- understanding the methods of historical enquiry, including how evidence is used rigorously to make historical claims, and discern how and why contrasting arguements and interpretations of the past have been constructed
- gain historical perspective by placing their growing knowledge into different contexts, understanding the connections between local, regional, national and international history; between cultural, economic, military, political, religious and social history; and between short- and long-term timescales.
The main purpose of our Geography curriculum is to instil a sense of awe and wonder about the world around us. We aim to develop a sense of curiosity and fascination within all of our children, to encourage them to think for themselves, to take initiative, to ask questions and investigate our world.
At our school we want to instil a lifelong love of Geography, therefore we try to use real places, real experiences and real issues to make Geography come alive. The teacher’s use their knowledge of pupil’s interests, and the children’s own personal geographies to celebrate the diversity within our school community and to develop a deepened understanding of the world around us. We use a variety of multi-media resources including ICT to engage our children and allow them to independently select and research a broader range of geographical information.
By encouraging our children to think geographically we hope to enrich their social, moral, and cultural development. We are committed to developing ‘Geographers for Life’ and instilling them with investigative and problem-solving skills for use both inside the classroom and beyond. With these skills we hope to develop our children into educated citizens who can make a valuable change to our world.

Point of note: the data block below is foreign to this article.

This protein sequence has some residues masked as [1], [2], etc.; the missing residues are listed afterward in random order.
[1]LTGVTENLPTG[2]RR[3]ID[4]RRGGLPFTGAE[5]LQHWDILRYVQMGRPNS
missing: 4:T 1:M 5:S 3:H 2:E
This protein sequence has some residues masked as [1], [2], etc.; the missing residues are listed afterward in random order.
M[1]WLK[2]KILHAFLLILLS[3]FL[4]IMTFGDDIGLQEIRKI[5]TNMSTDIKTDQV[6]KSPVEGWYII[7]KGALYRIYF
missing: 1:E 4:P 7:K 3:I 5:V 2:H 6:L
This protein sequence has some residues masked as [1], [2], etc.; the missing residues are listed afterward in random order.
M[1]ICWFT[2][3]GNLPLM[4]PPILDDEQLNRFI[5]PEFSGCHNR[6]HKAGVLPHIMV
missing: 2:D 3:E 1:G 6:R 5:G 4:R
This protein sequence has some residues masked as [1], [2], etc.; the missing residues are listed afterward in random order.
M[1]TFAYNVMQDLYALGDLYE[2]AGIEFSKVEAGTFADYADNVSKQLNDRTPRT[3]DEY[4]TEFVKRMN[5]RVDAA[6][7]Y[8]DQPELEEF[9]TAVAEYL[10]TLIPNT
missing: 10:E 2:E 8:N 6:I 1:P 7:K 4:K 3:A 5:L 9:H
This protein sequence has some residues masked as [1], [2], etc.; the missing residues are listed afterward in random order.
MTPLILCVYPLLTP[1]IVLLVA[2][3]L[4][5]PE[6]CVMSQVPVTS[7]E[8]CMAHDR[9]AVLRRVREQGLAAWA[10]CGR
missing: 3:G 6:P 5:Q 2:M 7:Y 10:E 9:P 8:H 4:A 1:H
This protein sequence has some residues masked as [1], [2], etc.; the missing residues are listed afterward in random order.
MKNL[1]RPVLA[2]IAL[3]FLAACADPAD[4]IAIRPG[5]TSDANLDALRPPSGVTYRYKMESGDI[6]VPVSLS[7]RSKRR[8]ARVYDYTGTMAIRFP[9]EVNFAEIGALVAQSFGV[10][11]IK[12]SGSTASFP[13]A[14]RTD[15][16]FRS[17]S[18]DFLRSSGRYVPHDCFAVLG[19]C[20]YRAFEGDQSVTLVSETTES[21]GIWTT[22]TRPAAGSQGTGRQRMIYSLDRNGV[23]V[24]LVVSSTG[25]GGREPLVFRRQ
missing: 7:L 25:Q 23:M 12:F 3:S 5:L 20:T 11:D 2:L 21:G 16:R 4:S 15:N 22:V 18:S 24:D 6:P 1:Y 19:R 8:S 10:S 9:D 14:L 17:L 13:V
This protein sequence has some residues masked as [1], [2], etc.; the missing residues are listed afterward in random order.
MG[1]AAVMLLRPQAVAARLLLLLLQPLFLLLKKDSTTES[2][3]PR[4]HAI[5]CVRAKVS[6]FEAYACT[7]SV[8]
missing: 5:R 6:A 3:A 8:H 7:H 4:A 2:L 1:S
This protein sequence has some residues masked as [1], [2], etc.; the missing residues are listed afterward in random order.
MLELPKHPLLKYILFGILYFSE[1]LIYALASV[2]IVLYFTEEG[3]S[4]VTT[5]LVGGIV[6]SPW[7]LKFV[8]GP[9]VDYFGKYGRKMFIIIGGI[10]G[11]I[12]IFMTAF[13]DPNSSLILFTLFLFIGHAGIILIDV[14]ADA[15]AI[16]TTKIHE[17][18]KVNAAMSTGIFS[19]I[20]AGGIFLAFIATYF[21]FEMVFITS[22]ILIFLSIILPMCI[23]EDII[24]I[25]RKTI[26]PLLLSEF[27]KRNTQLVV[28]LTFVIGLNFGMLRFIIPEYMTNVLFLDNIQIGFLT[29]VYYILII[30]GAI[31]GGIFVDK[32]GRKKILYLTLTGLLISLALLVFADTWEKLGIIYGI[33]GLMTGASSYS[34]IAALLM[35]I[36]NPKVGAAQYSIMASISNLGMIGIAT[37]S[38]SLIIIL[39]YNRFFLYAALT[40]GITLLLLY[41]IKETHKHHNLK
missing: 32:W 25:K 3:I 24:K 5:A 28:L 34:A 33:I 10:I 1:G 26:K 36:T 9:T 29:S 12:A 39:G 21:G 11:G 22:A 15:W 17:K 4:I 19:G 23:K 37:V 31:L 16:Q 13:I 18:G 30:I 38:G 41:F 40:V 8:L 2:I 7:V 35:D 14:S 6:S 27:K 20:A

A high-quality geography education should inspire in pupils a curiosity and fascination about the world and its people that will remain with them for the rest of their lives. At Christ Church we will equip our pupils with knowledge about diverse places, people, resources and natural and human environments, together with a deep understanding of the Earth’s key physical and human processes. As our pupils progress, their growing knowledge about the world should help them to deepen their understanding of the interaction between physical and human processes, and of the formation and use of landscapes and environments. Geographical knowledge, this will help our pupils understand and develop their skills to provide the frameworks and approaches that explain how the Earth’s features at different scales are shaped, interconnected and change over time.
The National Curriculum for Geography aims to ensure that all pupils:
- develop contextual knowledge of the location of globally significant places – both terrestrial and marine – including their defining physical and human characteristics and how these provide geographical context for understanding the actions of processes
- understanding the processes that give rise to key physical and human geographical features of the world, how these are interdependent and how they bring about spatial variation and change over time
- are competent in the geographical skills needed to:
- collect, analyse and communicate with a range of data gathered through experiences of fieldwork that deepen their understanding of geographical processes
- interpret a range of sources of geographical information, including maps, diagrams, globes, aerial photographs and Geographical Information Systems (GIS)
- communicate geographical information in a variety of ways, including through maps and writing at length.